Sean Collier Memorial
Many will recall that in the aftermath of the Boston Marathon bombing, the terrorists responsible for that act also took the life of an MIT police officer, Sean Collier. The grief of the community that knew and loved him soon turned to resolve to honor his memory. J. Meejin Yoon, head of MIT’s Department of Architecture, designed a memorial to honor Collier’s love of the outdoors and spirit of service – but it also deeply reflected and involved the community he chose to serve. Making its massive interlocking granite pieces stand would require a technical feat that would push the envelope of engineering. The multidisciplinary group required to complete the project included faculty, students, and staff with expertise in architecture, construction, engineering, and masonry – and consulting experts in structural and civil engineering, landscape architecture, and lighting design.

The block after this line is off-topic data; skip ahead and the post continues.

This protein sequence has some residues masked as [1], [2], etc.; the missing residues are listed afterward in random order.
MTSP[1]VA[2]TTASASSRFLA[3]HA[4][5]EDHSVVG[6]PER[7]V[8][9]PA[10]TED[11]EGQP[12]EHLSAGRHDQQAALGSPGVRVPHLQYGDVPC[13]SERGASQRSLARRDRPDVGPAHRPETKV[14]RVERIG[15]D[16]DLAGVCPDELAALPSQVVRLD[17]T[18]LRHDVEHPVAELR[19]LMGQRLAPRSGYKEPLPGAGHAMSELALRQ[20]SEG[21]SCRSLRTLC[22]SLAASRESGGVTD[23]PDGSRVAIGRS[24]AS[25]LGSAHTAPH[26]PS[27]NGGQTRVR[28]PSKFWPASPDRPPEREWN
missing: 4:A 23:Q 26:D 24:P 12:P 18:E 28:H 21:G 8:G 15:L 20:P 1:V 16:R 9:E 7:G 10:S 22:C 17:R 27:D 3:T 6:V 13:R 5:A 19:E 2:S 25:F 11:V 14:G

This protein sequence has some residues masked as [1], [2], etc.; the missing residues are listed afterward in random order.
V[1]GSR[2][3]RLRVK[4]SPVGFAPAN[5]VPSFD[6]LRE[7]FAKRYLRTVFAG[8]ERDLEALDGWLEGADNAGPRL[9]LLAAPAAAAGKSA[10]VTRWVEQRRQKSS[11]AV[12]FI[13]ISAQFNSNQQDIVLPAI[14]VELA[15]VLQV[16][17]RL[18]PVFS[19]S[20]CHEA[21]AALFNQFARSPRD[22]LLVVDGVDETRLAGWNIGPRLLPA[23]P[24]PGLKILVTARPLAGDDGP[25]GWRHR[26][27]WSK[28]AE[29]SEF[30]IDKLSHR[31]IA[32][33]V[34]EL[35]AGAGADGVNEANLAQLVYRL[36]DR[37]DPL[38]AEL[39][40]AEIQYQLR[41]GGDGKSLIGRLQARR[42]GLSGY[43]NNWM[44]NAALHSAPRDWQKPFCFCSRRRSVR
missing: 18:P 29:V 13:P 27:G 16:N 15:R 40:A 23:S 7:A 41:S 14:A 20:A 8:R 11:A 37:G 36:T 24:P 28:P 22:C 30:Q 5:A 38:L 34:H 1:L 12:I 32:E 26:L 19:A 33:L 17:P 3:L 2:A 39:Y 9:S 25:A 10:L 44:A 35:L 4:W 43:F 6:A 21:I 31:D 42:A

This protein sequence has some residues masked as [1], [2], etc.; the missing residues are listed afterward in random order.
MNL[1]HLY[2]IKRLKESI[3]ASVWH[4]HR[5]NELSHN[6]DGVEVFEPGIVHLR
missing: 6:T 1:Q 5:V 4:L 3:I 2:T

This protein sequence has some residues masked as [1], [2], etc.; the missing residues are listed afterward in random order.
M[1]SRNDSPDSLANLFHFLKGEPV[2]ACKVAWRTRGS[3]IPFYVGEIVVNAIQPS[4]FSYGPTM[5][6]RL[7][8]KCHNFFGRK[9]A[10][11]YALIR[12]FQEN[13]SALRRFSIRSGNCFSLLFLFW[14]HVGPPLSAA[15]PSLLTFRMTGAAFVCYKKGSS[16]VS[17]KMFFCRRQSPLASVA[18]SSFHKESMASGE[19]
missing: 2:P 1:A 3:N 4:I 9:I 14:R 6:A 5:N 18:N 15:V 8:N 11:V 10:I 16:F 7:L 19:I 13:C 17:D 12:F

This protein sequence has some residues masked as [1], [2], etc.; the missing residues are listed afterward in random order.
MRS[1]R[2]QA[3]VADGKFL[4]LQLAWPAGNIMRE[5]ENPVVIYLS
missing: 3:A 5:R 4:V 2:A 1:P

Yet combining all those minds and hands didn’t bog the project down. To the contrary, an effort that should by rights have taken three years was accomplished in just one. Throughout 2015, people engaged fluidly in the “stepping up and stepping out” process we described earlier, and effectively dealt with sticking points that called for their various forms of expertise. As Yoon commented, developing and constructing the Collier Memorial was “a very ‘MIT’ endeavor.”
No one needed her to elaborate; they recognized the nod to solving wicked hard problems by working across boundaries and pushing to the outer edge of the technology envelope. It runs deep. Again, most of these people had it before they got to MIT. But at MIT, they get their problem solving and teaming tools sharpened to the nth degree. Their curiosity is heightened, respect for data and the scientific method reinforced, and the iterative learning process practiced over and over again.